Colorado Mountain College to host discussion on reintroducing gray wolves to Colorado |

Colorado Mountain College to host discussion on reintroducing gray wolves to Colorado

Delia Malone, an executive committee member of the Sierra Club's Rocky Mountain Chapter, will present the advantages and disadvantages of reintroducing the gray wolf to Colorado at Colorado Mountain College this Thursday.
Courtesy of Delia Malone |

The gray wolf became a fixture on the endangered species list in 1978. Subject to hunting throughout the United States, the Colorado’s gray wolves disappeared in the 1930s.

On Thursday, October 29, Delia Malone, an ecologist and executive committee member of the Rocky Mountain Chapter of the Sierra Club, will discuss the advantages of reintroducing the gray wolf to Colorado. The event will look at the biology and family dynamics of gray wolves, ecological impacts, and wolf-livestock coexistence strategies.

“When they tried to eradicate them from US they came over the border from Canada,” said Pamela Bradley, political chair for the Colorado Sierra Club Headwaters Group. “We’re discussing reintroducing 1,000 to help; there are too many elk in Colorado, and they don’t have a natural predator.”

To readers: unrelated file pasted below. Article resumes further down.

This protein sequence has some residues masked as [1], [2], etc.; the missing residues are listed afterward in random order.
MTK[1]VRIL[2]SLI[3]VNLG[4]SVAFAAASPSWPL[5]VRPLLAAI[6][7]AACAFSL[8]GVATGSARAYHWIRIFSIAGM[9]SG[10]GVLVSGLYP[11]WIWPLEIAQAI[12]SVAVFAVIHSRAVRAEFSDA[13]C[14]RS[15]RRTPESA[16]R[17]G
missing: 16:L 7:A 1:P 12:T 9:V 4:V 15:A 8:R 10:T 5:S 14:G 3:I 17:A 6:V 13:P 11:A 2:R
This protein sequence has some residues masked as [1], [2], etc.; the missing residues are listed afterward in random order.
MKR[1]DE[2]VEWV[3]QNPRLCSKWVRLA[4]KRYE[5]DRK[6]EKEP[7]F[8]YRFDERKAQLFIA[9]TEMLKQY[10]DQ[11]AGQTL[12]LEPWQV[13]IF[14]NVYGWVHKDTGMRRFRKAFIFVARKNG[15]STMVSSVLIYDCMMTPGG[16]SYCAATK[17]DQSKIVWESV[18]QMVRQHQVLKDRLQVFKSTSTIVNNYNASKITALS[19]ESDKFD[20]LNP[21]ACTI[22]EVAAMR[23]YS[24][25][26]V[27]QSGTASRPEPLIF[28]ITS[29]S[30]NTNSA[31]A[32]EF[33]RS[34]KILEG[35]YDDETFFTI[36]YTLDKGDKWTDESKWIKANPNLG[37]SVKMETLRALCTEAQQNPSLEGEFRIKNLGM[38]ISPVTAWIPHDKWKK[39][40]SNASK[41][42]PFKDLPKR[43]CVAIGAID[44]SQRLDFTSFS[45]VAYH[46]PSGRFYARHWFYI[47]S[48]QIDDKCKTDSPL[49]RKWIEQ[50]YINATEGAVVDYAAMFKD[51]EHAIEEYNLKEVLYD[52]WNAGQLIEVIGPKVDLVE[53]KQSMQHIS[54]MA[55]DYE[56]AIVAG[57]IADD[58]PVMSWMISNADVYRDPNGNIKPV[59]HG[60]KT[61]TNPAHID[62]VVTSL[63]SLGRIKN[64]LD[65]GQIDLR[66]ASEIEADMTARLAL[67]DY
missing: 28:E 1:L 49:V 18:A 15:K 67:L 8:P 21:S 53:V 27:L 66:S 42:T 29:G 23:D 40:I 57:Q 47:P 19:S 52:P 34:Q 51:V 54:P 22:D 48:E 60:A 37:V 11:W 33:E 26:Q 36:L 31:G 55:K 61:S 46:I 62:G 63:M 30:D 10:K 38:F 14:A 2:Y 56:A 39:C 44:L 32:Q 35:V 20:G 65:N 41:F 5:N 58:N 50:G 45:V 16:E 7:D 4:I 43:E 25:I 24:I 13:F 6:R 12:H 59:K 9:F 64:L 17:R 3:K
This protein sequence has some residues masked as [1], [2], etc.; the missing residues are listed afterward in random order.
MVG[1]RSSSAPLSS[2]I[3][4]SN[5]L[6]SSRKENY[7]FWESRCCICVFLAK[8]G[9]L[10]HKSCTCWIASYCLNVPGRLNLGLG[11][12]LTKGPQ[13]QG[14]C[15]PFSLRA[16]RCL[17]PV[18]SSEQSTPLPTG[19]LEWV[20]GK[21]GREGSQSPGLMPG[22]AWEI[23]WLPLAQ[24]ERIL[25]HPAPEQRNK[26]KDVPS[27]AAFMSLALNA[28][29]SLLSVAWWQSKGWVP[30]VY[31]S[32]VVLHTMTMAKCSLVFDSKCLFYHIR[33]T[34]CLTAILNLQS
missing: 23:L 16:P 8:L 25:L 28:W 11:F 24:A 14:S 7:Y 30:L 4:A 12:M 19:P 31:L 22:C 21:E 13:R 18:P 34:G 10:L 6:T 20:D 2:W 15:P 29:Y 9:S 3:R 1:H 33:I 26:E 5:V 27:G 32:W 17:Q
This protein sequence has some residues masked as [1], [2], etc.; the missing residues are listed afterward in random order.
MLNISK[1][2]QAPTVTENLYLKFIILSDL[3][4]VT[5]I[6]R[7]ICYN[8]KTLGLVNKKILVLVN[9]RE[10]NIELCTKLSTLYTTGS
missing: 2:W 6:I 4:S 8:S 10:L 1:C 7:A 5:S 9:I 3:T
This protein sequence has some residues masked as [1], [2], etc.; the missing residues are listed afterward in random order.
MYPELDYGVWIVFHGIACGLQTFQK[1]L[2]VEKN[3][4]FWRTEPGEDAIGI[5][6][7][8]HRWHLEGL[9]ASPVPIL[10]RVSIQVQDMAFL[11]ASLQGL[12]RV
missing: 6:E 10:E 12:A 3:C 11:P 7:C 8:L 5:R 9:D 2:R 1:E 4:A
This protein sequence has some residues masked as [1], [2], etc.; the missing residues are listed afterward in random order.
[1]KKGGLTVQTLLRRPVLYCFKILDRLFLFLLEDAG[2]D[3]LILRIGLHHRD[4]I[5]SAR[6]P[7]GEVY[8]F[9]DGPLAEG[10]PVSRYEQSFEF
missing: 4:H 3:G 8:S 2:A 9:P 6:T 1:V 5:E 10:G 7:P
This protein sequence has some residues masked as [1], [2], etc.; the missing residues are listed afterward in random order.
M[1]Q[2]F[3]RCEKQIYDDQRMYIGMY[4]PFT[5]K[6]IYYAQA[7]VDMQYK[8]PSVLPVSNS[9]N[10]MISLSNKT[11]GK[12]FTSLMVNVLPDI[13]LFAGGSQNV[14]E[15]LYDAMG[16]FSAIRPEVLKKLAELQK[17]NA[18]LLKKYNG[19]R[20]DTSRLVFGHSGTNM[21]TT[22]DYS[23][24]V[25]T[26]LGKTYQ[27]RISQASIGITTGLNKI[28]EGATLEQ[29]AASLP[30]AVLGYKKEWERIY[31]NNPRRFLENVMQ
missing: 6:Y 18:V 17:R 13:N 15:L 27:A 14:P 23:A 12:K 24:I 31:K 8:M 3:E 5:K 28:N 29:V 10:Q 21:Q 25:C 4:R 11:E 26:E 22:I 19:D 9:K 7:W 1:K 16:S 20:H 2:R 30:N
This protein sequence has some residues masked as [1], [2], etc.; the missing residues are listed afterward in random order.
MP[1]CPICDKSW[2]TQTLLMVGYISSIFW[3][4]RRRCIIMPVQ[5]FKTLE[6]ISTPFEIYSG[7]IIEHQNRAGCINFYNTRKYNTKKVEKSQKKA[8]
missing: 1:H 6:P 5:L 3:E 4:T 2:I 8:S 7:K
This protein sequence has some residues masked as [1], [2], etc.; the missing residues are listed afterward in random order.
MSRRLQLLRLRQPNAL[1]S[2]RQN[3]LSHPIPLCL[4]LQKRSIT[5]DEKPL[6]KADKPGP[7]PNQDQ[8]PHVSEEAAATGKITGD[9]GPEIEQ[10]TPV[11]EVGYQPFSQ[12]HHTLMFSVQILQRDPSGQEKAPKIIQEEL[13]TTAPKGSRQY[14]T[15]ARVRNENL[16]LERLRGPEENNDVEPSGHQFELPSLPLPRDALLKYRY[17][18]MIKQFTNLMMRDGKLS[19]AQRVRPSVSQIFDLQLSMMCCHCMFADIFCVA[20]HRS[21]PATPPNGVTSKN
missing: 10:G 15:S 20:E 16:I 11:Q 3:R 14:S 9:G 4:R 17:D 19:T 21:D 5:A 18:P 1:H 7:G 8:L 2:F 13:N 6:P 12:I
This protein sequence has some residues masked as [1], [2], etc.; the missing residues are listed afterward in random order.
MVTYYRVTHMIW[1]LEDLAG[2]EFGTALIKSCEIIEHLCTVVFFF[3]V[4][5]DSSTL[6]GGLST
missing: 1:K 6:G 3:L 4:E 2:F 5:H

With the disappearance of the wolves, ungulate populations throughout the state, such as elk, deer and moose, have grown unhampered.

“Research has shown that where wolves have been removed, prey populations explode, upsetting the dynamic ecological balance that maintains sustainable ecosystems,” Malone wrote in a letter in conjunction with the Sierra Club.

Gray wolves live and hunt in packs of seven or eight on average, with the two alpha parents and their offspring. The two pack leaders help track prey, establish a pack’s territory and teach their offspring how to hunt.

However, in the past, when wolves were hunted or trapped, they lost crucial family bonds that assisted in their success with hunting for large prey.

“What we’ve learned is that lethal wolf management typically removes the adult wolves, destroying the family social bonds that are key to wolves regulating their own populations and essential to their hunting success,” Malone added. “Removal of adults often gives rise to several breeding pairs of young, inexperienced wolves that must then turn to hunting livestock to survive.“

Bradley said that if the wolves were reintroduced, the goal would be to keep them away from cattle or livestock, by reducing these types of instances.

The discussion will take place at Colorado Mountain College’s Breckenridge Campus, on Thursday, Oct. 29, starting at 5:30 p.m.

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